You are bound to be forced to use underground parking on your travels. It may be because of the hotel, shopping malls, or a crowded city centre. They can be nerve-racking at the best of times, but the first time is always the most challenging. For this reason, I prefer to rent a smaller car than a bigger one in Europe.
Let this story be a lesson to us all!
Let me preface my comments by saying that Place des Arts is a wonderful venue, and I have been many times. If you have an event there, it is in a beautiful location. However, I have always walked or taken public transport to get there.
I had to go downtown for a medical appointment early in the morning. Much to my chagrin, there was no street parking, so I decided to use paid underground parking at Place des Arts. $3 an hour, but I felt I could be out in 40 minutes tops. (First Mistake – don’t make assumptions about how long something will take.) I walked out via the car entrance to save time and ensure I knew where I was. (Second Mistake – always go in and out the same way in underground parking).
I was finished with my appointment in record time and headed back across the street to get home.
I entered Place Des Arts from St. Catherine Street. There were no signs on how to get to the parking garage. I encountered a lovely maintenance man who told me which way to go after asking where I was parked. I couldn’t remember if it was “G’ or “J.” (Third Mistake – Make a note of what level and area you are parked in… write it down if necessary. Remember, GPS usually doesn’t work in tunnels or underground.) After walking down and up a flight of stairs, I went outside and took the ramp to my car.
It was under 40 minutes by the time I reached my car and picked up the ticket which needed paying. I had left it in the car in my rush to get to my appointment. (Fourth Mistake – always take your parking ticket with you. You might even be able to get it validated.)
I took my ticket and went to find the kiosk as instructed. It was not on the same floor as I was, so I walked up a flight and then back down a flight. Of the four staircases I eventually tried in my journeys to pay and get out, only one had a working escalator. The significance of this is that I had just had an x-ray on my left knee and was concerned about my pain walking up and down stairs. I can only assume that they are functional during a performance or event.
I couldn’t find any kiosk, so I drove to another entry – same story, different staircases. My third attempt was to go to an exit and hope that someone there could help me. After what seemed like 5 minutes of driving around, I came to an exit with disabled parking but no attendants. So off I went inside to the main floor. (Fifth Mistake – when you go through a door, always check that you can go back the same way).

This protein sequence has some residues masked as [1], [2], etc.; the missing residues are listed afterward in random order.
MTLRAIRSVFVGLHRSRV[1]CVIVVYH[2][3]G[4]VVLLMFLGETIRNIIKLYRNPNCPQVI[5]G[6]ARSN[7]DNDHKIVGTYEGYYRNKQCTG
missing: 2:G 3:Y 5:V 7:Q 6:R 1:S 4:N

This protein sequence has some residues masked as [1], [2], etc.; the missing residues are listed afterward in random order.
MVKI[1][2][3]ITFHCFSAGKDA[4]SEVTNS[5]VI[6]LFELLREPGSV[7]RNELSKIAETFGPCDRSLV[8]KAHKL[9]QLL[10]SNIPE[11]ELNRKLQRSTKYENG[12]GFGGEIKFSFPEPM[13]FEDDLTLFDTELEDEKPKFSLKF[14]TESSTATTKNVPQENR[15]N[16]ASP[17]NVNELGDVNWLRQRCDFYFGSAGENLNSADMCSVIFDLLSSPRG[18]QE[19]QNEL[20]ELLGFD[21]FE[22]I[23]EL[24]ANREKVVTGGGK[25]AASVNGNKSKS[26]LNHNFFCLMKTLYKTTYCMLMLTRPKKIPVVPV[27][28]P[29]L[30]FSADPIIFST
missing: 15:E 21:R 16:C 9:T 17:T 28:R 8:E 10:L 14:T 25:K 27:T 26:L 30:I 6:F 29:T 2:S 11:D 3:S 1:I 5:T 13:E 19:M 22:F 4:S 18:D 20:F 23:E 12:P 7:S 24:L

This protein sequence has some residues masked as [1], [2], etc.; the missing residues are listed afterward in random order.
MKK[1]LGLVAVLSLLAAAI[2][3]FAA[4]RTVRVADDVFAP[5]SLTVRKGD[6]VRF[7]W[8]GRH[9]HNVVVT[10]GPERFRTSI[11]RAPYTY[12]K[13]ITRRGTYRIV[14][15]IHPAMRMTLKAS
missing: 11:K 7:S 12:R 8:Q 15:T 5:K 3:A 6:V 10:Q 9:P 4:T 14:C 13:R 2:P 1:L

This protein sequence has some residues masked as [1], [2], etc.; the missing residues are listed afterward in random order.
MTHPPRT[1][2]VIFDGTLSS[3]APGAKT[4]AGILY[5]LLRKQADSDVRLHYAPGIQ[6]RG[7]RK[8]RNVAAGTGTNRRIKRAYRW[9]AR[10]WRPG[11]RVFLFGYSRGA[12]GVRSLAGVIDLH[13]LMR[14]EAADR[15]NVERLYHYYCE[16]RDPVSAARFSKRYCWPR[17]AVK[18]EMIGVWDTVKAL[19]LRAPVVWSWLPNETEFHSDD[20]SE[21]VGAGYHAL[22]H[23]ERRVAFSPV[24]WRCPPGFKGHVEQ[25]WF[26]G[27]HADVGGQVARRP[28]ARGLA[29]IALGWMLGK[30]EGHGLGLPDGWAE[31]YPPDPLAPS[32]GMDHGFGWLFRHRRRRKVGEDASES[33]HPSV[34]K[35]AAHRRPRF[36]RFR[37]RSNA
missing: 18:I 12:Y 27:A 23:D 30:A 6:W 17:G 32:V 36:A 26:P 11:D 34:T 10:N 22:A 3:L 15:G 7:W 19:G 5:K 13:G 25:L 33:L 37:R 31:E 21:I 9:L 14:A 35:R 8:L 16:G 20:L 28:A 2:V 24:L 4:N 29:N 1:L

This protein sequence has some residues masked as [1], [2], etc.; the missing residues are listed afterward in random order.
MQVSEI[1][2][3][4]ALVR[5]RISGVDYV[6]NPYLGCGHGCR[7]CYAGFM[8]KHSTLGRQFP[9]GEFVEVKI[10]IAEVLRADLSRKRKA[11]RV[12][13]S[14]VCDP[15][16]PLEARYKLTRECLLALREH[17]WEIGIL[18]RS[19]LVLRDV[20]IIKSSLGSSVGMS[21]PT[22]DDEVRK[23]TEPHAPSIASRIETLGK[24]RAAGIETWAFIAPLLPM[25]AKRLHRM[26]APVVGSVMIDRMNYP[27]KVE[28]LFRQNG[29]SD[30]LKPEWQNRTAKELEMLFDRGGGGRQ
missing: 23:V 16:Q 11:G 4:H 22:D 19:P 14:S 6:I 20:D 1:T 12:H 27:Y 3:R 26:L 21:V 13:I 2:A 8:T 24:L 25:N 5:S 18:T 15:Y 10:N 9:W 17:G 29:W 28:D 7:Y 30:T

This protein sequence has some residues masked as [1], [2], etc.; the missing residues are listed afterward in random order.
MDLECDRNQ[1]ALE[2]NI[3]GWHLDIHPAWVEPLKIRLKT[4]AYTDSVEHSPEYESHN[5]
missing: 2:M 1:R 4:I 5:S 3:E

Once again, I came across my helpful maintenance man. He showed me the only kiosk in the building that serviced at least 1,000 cars. He told me one could pay directly at one of the three exits. Which one was beyond me as I felt like I had been driving around an a circle forever.
I paid my ticket, which was $9 (I just squeezed in under $12) and headed back to the car. I got to the entrance of the parking lot only to find the door was locked. Inside was the disabled button and an open door to the parking garage, but I couldn’t get through. I walked back to the main area and down a staircase, but it was clear that this would not get me to my parking level. I went back up and looked around.
I saw across the venue a security sign and headed there. When I arrived and tried to explain my situation, tears were welling in my eyes. I had had enough. Once the guard understood my predicament, she said she would release the door for me remotely so I could get through. Somewhat relieved but still skeptical, I headed back, and for the third time, I saw my helpful employee. I explained what had happened, and he could see I was beyond myself. He said he would come with me to the door to ensure it would be opened. It worked, and I thanked him profusely. I wish I had asked his name to let others know how great he was.
Seven minutes late, I was home in my own underground parking garage.
If you are over 70, you will recognize this . . .
Did he ever return?
No he never returned
And his fate is still unlearn’d
He may ride forever
‘neath the streets of Boston
He’s the man who never returned.”
If you are under 70 (credit to Douglas), the best analogy is being a bug in a roach motel and unable to find your way out.